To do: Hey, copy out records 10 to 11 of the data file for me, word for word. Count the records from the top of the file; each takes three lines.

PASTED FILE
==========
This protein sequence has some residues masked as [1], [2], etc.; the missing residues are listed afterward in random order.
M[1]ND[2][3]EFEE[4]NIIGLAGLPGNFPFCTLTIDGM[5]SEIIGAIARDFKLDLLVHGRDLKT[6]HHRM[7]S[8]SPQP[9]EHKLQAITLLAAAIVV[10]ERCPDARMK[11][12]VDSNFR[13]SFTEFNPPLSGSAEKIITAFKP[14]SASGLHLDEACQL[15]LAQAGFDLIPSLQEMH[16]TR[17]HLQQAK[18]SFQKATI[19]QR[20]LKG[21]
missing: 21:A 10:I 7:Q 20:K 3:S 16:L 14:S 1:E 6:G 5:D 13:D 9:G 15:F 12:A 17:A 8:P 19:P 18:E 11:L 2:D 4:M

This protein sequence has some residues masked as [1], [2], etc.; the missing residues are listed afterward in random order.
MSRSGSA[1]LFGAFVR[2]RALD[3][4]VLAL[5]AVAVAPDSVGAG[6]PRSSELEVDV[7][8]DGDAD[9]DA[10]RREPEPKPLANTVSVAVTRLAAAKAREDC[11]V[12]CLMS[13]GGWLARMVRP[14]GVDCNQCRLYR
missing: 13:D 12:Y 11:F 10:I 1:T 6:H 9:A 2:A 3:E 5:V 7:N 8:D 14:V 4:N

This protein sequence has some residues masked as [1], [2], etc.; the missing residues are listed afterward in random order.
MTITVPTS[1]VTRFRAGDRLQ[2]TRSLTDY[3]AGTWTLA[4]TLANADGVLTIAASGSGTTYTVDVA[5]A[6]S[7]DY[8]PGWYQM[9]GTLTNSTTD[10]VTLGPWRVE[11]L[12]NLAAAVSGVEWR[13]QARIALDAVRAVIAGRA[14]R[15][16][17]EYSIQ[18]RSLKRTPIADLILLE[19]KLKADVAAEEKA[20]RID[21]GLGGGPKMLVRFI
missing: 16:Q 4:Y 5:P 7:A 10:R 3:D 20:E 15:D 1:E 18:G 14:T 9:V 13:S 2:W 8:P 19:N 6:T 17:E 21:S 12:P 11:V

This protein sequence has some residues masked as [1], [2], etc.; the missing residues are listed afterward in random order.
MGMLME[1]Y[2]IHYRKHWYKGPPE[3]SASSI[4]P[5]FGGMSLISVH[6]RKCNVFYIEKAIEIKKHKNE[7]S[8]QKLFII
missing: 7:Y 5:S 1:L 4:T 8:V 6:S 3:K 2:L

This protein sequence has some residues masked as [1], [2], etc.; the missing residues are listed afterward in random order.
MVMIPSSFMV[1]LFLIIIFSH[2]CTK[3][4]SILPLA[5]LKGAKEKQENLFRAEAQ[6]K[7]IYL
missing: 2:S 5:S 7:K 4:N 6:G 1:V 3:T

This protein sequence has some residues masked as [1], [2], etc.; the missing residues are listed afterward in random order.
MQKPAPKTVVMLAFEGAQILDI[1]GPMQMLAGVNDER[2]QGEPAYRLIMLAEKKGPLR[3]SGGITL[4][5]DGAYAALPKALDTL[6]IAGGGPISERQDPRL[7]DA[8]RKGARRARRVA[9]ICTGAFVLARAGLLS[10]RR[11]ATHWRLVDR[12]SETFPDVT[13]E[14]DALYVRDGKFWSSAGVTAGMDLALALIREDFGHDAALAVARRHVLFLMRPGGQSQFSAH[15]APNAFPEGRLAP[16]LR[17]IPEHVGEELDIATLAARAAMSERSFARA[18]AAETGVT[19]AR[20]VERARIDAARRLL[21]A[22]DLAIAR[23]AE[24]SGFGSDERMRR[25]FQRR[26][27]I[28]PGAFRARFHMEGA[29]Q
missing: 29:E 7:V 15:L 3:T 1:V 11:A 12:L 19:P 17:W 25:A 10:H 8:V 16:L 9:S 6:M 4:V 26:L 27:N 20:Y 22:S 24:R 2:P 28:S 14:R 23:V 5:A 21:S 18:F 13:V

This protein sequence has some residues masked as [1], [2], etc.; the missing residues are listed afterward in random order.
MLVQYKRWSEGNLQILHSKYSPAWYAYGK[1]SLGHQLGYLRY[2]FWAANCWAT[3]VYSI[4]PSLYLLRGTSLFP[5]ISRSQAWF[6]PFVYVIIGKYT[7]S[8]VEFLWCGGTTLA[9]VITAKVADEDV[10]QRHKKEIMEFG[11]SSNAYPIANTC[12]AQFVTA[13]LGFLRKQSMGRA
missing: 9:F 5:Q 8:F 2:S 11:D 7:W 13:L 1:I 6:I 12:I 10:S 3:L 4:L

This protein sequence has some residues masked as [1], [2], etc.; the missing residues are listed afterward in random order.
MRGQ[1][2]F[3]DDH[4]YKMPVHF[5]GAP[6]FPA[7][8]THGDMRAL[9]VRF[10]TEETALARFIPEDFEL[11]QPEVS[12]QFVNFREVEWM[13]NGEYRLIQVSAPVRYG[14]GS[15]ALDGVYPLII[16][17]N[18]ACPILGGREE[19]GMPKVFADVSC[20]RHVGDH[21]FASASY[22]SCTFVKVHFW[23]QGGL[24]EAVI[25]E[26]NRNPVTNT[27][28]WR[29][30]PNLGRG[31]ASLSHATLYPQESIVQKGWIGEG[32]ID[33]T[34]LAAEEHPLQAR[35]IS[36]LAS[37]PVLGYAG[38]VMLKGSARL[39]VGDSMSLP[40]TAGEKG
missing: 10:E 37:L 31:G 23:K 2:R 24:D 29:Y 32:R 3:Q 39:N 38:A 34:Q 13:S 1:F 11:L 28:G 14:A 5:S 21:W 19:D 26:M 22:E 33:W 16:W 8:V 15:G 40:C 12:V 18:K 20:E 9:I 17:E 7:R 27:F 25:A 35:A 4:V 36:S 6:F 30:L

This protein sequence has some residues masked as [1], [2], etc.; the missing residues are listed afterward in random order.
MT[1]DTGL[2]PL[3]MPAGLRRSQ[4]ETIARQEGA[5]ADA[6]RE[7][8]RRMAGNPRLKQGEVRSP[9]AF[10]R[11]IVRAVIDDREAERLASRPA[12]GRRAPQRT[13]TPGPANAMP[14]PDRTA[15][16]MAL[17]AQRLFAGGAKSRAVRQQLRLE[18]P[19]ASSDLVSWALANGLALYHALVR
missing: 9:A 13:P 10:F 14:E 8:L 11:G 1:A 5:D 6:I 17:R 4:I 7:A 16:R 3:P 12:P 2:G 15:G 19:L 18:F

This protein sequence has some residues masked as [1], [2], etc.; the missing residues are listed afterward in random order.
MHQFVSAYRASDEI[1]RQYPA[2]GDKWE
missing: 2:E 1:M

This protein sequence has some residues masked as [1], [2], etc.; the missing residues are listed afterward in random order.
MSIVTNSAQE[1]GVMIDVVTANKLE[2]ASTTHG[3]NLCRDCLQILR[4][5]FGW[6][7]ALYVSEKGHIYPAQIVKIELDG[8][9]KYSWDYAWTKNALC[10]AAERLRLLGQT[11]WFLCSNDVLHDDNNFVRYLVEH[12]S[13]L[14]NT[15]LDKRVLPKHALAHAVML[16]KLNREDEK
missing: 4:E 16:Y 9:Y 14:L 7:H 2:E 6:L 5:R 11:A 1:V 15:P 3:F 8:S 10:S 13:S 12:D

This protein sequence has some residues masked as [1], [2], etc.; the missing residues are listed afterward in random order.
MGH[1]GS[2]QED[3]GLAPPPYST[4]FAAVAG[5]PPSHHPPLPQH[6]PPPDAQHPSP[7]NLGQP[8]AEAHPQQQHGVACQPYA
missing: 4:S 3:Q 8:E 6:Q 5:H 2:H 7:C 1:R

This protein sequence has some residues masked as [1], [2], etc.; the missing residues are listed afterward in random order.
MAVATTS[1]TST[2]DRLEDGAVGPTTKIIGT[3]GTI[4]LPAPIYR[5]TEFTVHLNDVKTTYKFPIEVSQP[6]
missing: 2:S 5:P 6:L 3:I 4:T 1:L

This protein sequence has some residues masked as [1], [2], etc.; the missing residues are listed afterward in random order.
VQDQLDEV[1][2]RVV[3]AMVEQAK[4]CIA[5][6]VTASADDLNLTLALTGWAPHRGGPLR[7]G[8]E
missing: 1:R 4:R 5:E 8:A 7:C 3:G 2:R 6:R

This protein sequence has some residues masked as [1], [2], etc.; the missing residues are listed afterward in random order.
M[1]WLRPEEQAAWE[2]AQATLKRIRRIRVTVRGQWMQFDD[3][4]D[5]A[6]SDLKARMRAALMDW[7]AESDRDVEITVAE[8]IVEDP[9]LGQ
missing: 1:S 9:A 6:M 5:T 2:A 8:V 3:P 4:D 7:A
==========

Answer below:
This protein sequence has some residues masked as [1], [2], etc.; the missing residues are listed afterward in random order.
MHQFVSAYRASDEI[1]RQYPA[2]GDKWE
missing: 2:E 1:M

This protein sequence has some residues masked as [1], [2], etc.; the missing residues are listed afterward in random order.
MSIVTNSAQE[1]GVMIDVVTANKLE[2]ASTTHG[3]NLCRDCLQILR[4][5]FGW[6][7]ALYVSEKGHIYPAQIVKIELDG[8][9]KYSWDYAWTKNALC[10]AAERLRLLGQT[11]WFLCSNDVLHDDNNFVRYLVEH[12]S[13]L[14]NT[15]LDKRVLPKHALAHAVML[16]KLNREDEK
missing: 4:E 16:Y 9:Y 14:L 7:H 2:E 6:L 5:R 11:A 1:V 15:P 3:F 8:S 10:S 13:S 12:D